“In the great, monotonous spaces, the measures of time are lost; they cease to have any force, cease to have any meaning. The hours become formless, shapeless, elastic like the clocks in the paintings of Salvador Dali. Moreover, the train passes through various time zones, and one should be constantly adjusting the hands of one’s watch, but what for, what is there to gain by this?” Kapuscinski, R., Imperium, (Granta, 1994) p.32
Or Rachel Polonsky,
Russian literature is full of trains, because (like prostitutes, who also populate the literature) they bring together places, social worlds and life stories that would otherwise never touch. Trains are vehicles of plot and destiny, adventure and tragedy, surprising thoughts and conversations, uniting the squalid and the sublime, iron and plush, making intimacy possible across the great reach of space” Polonsky, R., 2010 ‘Molotov’s Magic Lantern’, Faber and Faber
My idea of heaven is sitting down with a couple of cans of lager and a good book right here:
“Something about train travel – the rocking motion and the passing scenery, there for you to admire or ignore – lends itself to creative breakthroughs” Weiner, 2016, p.175
In 2018 I took the Caledonian sleeper before the new stock came online, and loved it. See ‘An Ode to the Night Train‘.
The key ingredients for travel are the mode of transport and the hotel room (see My Guide to Travel). Whilst train journeys are my preferred mode, they are usually prohibitively costly. So my staple is to pass through airport and hotel. These spaces are much maligned, but I love them.
All the time, and especially at home, we all have a mental “to do” list. Even if not tempted to do anything on this to do list, we must still spend mental energy deciding not to do it. One way to escape this pressure is to find a neutral territory where there isn’t much that we can do. Airports, the plane itself, and hotels perform this function admirably. The decor is uniform and predictable and you could be anywhere. But that is the point. That is their beauty. Their neutrality is sophisticated because it wipes clean your mental fatigue and allows you to concentrate and focus on the book that you’re reading, or the thought process you have. It is very hard to replicate this at home, when the burden of “other things to do” is so strong. And it’s almost impossible to replicate it at the office, when interruptions are expected (and note that interruptions per se aren’t productivity killers, it’s the anticipated threat of an interruption). I’ve always recognised that I am at my most productive late at night (typically 10pm – 3am) or when there’s few students or staff on campus (i.e. after classes or during holidays). I’d previously attributed this to being a night owl, but now realise that these are times when the potential for interruption are lowest. Once you enter the airport/airplane/hotel realm the potential for interruption falls dramatically.
These days the constant connectivity of social media and email means that a chief source of potential interruption is your phone. So recognise that flight safe mode works on the ground as well. I routinely turn it on if I know there’s little chance of a genuine emergency (e.g. if I’m at home with my wife). If I need to keep a possible communication line open I’ll use “Do Not Disturb” (and ensure that close family would still come through). If not at the match, my preferred method of watching Everton games is to turn flight safe mode on at 3pm and then wait until the 10pm extended highlights without knowing the score. Routinely disconnecting every Saturday is a nice way to find focus on other things (such as writing, or spending time with family).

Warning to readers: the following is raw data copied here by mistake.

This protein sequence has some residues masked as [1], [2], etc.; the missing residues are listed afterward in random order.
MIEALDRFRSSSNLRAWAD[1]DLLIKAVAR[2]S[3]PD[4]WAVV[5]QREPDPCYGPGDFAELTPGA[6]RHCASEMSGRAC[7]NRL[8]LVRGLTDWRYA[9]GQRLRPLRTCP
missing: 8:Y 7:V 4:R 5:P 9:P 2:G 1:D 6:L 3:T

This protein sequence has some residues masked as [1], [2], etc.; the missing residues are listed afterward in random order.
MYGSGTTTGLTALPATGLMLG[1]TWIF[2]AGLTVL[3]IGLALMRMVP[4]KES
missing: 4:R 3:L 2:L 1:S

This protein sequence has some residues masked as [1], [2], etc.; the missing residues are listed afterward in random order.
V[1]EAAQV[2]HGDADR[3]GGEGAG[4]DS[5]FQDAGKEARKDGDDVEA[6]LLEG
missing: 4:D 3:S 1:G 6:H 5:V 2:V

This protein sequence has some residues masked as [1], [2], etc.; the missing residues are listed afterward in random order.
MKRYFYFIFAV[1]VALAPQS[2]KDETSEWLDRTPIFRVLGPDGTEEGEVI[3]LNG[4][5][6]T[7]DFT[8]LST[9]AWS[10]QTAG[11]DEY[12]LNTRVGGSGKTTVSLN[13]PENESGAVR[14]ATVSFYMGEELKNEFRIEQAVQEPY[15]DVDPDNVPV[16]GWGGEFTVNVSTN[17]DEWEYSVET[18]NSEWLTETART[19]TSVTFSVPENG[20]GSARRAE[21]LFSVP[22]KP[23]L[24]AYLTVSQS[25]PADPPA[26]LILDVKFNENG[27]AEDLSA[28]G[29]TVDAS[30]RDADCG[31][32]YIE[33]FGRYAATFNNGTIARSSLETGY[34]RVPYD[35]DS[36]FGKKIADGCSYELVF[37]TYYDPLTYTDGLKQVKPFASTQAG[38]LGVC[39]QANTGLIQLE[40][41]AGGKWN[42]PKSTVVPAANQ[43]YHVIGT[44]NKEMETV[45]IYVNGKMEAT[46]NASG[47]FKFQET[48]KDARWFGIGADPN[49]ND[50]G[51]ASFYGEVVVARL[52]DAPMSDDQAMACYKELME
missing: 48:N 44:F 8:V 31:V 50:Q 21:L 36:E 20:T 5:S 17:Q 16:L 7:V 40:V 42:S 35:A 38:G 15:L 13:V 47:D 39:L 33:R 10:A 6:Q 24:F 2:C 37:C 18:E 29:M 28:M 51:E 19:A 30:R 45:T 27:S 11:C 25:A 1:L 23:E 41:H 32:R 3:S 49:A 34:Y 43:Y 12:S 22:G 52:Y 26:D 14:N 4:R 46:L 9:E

On average I make a foreign work trip once a month and this isn’t enough to be productive. So I supplement the airplane/hotel room dyad with train/coffee shop. When booked in advance off peak train journeys are cheap and quiet so every month I try to take a 1 hr + journey with a book. There’s a very good independent coffee shop near where I live but my go to place is Starbucks. Starbucks is brilliant – loads of chairs, good coffee (and flat white pioneers), subtle design, not chaotic, great app and loyalty programme. I love it.
“For me, cafes are a kind of second home, a prime example of what sociologist Ray Oldenburg calls a “great good place.” The food and drink are irrelevant, or nearly so. What matters is the atmosphere – not the tablecloths or the furniture but a more intelligible ambience, one that encourages guilt-free lingering and strikes just the right balance of background din and contemplative silence.” (Weiner, 2016, p.16)
Ultimately, though my travel dream is to spend time on a container ship. I first had the idea when I saw Michael Palin “repeat a day” on Around the World in 80 Days, and it combines two of my passions in life – global trade and detachment. There’s a fascinating photo-journal called “Live and Work on a Container Ship” (via Things Organized Neatly):
For almost five months now, I have been living and working as a deckhand on a 906 foot container ship making 57 day runs from New York to Singapore, while hitting many ports in between. We are importing/exporting goods from the Middle East, Asia, and America. As I am writing this we are making our way through the Gulf of Aden on what will be my last trip. Here is a little description of what its like to go to sea in the merchant marine.
I thought the photo of the Emma Maersk was mind blowing, but take a look at this: